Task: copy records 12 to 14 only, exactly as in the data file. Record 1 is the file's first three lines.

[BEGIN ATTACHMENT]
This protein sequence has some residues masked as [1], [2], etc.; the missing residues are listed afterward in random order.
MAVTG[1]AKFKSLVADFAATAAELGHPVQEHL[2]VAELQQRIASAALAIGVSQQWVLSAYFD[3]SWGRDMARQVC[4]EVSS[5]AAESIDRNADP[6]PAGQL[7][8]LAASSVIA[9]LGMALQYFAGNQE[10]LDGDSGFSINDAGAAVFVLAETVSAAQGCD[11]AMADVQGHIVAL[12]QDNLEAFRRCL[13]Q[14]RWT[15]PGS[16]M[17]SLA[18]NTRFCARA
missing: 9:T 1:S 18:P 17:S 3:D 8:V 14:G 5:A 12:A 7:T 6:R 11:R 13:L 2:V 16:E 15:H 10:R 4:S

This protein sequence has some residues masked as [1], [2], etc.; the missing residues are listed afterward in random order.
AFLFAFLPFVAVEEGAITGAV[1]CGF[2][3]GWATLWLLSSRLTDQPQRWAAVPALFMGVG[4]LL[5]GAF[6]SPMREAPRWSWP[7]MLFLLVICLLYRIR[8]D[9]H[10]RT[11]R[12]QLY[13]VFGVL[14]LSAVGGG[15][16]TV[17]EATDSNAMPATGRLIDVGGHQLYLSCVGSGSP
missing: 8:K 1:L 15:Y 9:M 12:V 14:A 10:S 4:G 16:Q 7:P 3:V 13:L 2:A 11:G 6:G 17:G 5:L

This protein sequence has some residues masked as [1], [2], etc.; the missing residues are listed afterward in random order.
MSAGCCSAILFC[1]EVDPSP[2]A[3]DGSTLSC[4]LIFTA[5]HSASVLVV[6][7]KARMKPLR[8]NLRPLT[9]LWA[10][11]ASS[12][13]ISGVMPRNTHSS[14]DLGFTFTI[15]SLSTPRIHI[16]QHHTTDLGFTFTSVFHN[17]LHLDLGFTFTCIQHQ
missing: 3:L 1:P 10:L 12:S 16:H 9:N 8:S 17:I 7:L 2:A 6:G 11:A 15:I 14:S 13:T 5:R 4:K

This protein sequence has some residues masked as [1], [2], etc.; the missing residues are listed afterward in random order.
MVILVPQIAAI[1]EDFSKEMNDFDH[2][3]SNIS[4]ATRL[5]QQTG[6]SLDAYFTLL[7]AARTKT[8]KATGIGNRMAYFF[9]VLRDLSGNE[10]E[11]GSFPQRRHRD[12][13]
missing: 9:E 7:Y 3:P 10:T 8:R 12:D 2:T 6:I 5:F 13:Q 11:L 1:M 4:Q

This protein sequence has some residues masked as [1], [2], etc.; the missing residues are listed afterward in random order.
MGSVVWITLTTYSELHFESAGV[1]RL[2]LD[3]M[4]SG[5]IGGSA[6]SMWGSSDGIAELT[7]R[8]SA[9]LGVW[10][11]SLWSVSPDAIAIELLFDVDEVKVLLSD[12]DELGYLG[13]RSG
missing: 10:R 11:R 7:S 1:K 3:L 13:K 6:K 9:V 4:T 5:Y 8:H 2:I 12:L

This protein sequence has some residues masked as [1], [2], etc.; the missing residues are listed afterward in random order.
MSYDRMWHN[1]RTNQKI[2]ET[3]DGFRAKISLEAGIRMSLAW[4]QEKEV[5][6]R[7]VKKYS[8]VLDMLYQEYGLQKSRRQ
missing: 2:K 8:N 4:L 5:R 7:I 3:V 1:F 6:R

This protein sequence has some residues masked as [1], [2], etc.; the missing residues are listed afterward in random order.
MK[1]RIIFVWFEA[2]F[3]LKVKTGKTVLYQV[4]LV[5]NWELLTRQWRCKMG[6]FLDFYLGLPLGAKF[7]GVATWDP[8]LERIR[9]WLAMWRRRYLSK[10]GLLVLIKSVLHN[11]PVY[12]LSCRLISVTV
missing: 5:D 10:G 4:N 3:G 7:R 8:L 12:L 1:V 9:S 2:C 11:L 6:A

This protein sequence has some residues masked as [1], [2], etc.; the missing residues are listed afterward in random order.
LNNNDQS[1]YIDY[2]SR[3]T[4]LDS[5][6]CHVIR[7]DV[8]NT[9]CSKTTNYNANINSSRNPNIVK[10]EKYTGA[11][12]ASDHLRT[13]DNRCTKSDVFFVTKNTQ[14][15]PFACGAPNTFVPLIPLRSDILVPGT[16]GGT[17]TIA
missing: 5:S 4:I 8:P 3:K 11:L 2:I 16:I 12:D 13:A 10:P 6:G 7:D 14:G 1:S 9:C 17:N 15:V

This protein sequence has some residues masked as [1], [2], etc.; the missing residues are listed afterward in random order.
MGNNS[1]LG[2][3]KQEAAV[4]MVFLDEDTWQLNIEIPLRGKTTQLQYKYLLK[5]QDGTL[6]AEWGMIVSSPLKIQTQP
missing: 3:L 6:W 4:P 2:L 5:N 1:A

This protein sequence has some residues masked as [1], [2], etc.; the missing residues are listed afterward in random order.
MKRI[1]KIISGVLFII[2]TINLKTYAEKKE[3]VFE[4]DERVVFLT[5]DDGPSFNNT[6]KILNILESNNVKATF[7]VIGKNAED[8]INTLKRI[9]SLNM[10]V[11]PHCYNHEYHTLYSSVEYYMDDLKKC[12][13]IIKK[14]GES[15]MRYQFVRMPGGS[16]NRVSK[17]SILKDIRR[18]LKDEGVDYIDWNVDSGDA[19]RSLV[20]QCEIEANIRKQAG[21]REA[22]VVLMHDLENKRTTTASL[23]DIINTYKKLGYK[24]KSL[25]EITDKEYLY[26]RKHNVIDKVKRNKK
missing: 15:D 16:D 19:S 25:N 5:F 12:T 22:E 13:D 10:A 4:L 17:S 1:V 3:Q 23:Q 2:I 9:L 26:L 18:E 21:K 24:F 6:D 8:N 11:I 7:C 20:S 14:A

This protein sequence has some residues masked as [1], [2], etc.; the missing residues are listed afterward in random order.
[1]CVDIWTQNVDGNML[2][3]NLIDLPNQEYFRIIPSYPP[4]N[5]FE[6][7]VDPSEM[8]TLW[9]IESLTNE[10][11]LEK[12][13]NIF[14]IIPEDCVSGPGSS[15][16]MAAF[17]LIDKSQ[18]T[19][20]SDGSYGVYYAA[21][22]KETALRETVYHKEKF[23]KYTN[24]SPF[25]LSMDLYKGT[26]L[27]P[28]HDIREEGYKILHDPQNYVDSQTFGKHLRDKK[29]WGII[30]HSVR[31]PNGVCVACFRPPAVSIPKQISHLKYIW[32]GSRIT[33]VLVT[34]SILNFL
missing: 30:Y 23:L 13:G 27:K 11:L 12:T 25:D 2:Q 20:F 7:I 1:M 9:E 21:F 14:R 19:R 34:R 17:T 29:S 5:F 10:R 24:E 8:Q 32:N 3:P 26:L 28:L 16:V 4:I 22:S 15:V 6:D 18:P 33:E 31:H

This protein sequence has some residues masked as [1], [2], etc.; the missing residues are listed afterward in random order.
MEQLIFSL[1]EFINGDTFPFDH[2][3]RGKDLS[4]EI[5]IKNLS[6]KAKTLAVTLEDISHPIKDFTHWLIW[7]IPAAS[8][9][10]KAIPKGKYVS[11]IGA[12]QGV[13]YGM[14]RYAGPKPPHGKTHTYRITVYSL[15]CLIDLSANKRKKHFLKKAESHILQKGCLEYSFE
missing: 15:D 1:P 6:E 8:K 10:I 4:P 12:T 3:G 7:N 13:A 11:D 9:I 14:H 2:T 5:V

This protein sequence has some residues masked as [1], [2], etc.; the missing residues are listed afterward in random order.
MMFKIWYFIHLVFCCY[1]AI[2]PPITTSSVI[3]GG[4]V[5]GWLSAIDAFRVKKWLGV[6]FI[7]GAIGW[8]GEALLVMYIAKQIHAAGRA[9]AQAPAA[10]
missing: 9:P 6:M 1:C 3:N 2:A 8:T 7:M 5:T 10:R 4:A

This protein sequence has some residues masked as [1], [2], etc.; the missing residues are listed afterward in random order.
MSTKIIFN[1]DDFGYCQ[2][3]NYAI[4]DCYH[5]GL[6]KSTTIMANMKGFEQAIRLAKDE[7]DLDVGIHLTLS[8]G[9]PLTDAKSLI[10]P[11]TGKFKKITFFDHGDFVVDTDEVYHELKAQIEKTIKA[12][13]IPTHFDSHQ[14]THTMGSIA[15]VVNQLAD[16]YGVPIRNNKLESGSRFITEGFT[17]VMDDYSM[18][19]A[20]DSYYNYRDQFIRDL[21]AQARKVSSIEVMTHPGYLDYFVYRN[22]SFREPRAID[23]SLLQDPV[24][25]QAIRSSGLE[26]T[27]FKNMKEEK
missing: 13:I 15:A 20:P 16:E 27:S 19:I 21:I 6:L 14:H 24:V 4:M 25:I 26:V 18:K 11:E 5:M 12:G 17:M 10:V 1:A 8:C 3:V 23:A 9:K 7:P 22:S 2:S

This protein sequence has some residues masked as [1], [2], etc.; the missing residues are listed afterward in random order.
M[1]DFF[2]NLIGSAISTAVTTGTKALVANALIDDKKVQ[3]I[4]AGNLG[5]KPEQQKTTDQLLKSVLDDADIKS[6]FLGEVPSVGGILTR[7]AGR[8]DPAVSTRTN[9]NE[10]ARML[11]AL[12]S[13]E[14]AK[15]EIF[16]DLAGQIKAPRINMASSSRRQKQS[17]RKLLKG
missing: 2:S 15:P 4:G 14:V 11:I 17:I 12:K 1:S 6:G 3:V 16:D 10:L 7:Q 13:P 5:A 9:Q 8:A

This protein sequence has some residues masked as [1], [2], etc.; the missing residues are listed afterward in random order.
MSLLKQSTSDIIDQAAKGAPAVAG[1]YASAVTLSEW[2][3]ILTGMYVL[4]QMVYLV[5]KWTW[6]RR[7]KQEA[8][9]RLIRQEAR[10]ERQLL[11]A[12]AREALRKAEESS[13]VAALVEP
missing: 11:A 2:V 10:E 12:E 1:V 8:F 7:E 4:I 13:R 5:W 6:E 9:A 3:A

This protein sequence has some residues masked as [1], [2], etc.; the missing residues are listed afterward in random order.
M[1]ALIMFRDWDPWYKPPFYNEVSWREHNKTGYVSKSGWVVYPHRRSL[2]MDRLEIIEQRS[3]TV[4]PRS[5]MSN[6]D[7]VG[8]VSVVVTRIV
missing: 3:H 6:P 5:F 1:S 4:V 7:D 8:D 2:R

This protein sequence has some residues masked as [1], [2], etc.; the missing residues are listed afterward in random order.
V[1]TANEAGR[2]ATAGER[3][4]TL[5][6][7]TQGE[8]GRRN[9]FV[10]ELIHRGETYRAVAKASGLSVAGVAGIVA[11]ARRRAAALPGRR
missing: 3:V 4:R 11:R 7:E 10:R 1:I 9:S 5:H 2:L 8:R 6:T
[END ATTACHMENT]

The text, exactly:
This protein sequence has some residues masked as [1], [2], etc.; the missing residues are listed afterward in random order.
MEQLIFSL[1]EFINGDTFPFDH[2][3]RGKDLS[4]EI[5]IKNLS[6]KAKTLAVTLEDISHPIKDFTHWLIW[7]IPAAS[8][9][10]KAIPKGKYVS[11]IGA[12]QGV[13]YGM[14]RYAGPKPPHGKTHTYRITVYSL[15]CLIDLSANKRKKHFLKKAESHILQKGCLEYSFE
missing: 15:D 1:P 6:E 8:K 10:I 4:P 12:T 3:G 7:N 13:A 11:D 9:I 14:H 2:T 5:V

This protein sequence has some residues masked as [1], [2], etc.; the missing residues are listed afterward in random order.
MMFKIWYFIHLVFCCY[1]AI[2]PPITTSSVI[3]GG[4]V[5]GWLSAIDAFRVKKWLGV[6]FI[7]GAIGW[8]GEALLVMYIAKQIHAAGRA[9]AQAPAA[10]
missing: 9:P 6:M 1:C 3:N 2:A 8:T 7:M 5:T 10:R 4:A

This protein sequence has some residues masked as [1], [2], etc.; the missing residues are listed afterward in random order.
MSTKIIFN[1]DDFGYCQ[2][3]NYAI[4]DCYH[5]GL[6]KSTTIMANMKGFEQAIRLAKDE[7]DLDVGIHLTLS[8]G[9]PLTDAKSLI[10]P[11]TGKFKKITFFDHGDFVVDTDEVYHELKAQIEKTIKA[12][13]IPTHFDSHQ[14]THTMGSIA[15]VVNQLAD[16]YGVPIRNNKLESGSRFITEGFT[17]VMDDYSM[18][19]A[20]DSYYNYRDQFIRDL[21]AQARKVSSIEVMTHPGYLDYFVYRN[22]SFREPRAID[23]SLLQDPV[24][25]QAIRSSGLE[26]T[27]FKNMKEEK
missing: 13:I 15:A 20:P 16:E 27:S 19:I 21:I 6:L 14:H 24:V 4:M 25:I 26:V 18:K 11:E 5:M 12:G 17:M 10:V 1:A 8:C 3:V 23:A 9:K 7:P 22:S 2:S